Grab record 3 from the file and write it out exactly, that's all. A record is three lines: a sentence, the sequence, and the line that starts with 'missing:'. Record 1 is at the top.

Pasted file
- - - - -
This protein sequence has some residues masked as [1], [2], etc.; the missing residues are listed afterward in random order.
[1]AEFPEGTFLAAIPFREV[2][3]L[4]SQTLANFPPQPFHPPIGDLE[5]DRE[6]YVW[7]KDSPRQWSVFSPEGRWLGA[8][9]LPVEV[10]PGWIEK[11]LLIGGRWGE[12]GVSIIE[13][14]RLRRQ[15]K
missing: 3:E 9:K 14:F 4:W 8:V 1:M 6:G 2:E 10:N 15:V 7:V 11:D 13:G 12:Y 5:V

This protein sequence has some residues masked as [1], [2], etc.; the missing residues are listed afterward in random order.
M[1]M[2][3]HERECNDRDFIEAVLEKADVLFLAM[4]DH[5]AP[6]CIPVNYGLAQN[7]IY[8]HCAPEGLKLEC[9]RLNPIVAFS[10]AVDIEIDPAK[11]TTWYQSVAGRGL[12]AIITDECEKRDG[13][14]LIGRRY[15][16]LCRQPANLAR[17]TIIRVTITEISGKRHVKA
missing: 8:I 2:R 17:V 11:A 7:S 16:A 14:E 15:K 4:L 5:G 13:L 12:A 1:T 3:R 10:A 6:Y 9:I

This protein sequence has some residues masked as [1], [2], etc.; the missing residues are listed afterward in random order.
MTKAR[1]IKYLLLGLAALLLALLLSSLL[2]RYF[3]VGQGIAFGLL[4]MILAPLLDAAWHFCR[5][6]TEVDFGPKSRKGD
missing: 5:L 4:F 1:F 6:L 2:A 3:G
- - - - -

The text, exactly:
This protein sequence has some residues masked as [1], [2], etc.; the missing residues are listed afterward in random order.
MTKAR[1]IKYLLLGLAALLLALLLSSLL[2]RYF[3]VGQGIAFGLL[4]MILAPLLDAAWHFCR[5][6]TEVDFGPKSRKGD
missing: 5:L 4:F 1:F 6:L 2:A 3:G